body.” It is not often that husbands, in these regions, condescend to entreat their wives, but they are sometimes (as when sick or in any way dependent) obliged to humble themselves. He then says, “ My wife's breath is not now as mine." the sake of your children listen to my words.” Nothing is more provoking to a woman than to say she has the breath of a man.

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20. — “ I am escaped with the skin of my teeth.” I suppose the above words have given rise to the old English saying, “ He has escaped with the skin of his teeth ;" which denotes he has had great difficulty in avoiding the danger. But have the teeth! any skin?

It was formerly a custom among the heathen kings to knock out the teeth of their prisoners, or those who had offended

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them; and to this practice the Psalmist seems to allude: “Thou hast broken the teeth of the ungodly;” and,“ Break their teeth, O God ! in their mouth.” Those who had been thus treated said, “ We have escaped with the murasu,i. e. the gums of our teeth.

When a man is angry with another, he says, I will knock thy teeth out. Thou shalt only have thy gums left.” “ What !” asks the person thus threatened, “ am I thy slave, to have my teeth knocked out ?”

But the teeth are always spoken of as being very valuable; and by them the people often estimate the worth of any blessing. “ Ah ! the king might have granted me that favour; his teeth would not have fallen out on that account.” “ Would his gums have been left, if he had told me that secret ? ” “ Yes, yes; take care, or you will lose your pearls,” (teeth). “ See the miserable man; the sickness has left him his gums only."

24. “ Graven with an iron pen and lead in the rock

for ever.This probably refers to the ancient practice of writing on stone (by means of an iron instrument) those events which were to be conveyed to posterity. The fact, also, of lead being used, may allude to the fixing of the stone by means of that metal. In all parts of the East are to be found records thus written, many of which have never been deciphered, as they are in languages not now understood.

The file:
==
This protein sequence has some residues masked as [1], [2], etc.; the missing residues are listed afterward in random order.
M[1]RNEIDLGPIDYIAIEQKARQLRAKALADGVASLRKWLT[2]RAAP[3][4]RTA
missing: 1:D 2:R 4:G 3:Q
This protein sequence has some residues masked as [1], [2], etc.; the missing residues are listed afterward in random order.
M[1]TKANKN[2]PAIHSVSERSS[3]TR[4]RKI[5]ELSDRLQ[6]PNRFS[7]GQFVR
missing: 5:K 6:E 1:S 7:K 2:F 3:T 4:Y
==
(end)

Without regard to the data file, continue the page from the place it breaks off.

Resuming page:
It is proverbial to say, “ The words of the wise are written on stone.” Learning for the young is like a writing in stone."

26. — “ And though after my skin, worms destroy this

body, yet in my flesh shall I see God.” (Job xxiv.

20.) Though worms be not in the original, I believe the translators have acted wisely in supplying the word for the text. Dr. Mason Goode translates it, “ After the disease hath de

my frame."

stroyed.” But the opinion of the Orientals, as expressed in their ancient writings, and also in those of the present day, is, that worms do exist in the skin and in all parts of the body, and that they principally cause its destruction. They say the life is first destroyed by them, and afterwards the body.

A man who is very ill, often exclaims, “ Ah ! my body is but a nest for worms; they have paths in all parts of

“ Ah ! these worms are continually eating my flesh.”

In the ancient medical work called Kurru-Natich-Sooteram, written by the celebrated Agattiyār, it is said, “ The human body contains eighteen kinds of worms:— of 1. the skin; 2. the flesh ; 3. the bones ; 4. the blood; 5. (producing) wind; 6. the excrement; 7. the urine; 8. intestines ; 9. otepuce ; 10. abscess; 11. sores (generally); 12. leprosy; 13. itch; 14. cancer; 15. mouth; 16. teeth; 17. skull; and 18. the hair."

Is it not a fact that the medical men of England have only of late years discovered that animalcules exist in some of these parts alluded to ? and perhaps they may do well also to enquire whether old Agattiyār be not correct in some of his other opinions.

28.-" The root of the matter is found in me.” 6 What is the root of his conversation ?”

66 Is his root 66 We cannot find out his root ?” 6 Ah ! he has a

right?" good root.”

XX. 16.-" The viper's tongue shall slay him.” (Matt.

iii. 7. Rom. iii. 13.) In a country where serpents lurk in every path, and where such numbers of people lose their lives from their bite, can it be a matter of wonder that they are greatly afraid of them, and that their language abounds with figures taken from the destructive power of that reptile? Some modern writers have asserted, that there are very few of them which have poisonous qualities. It is said that some travellers take occasional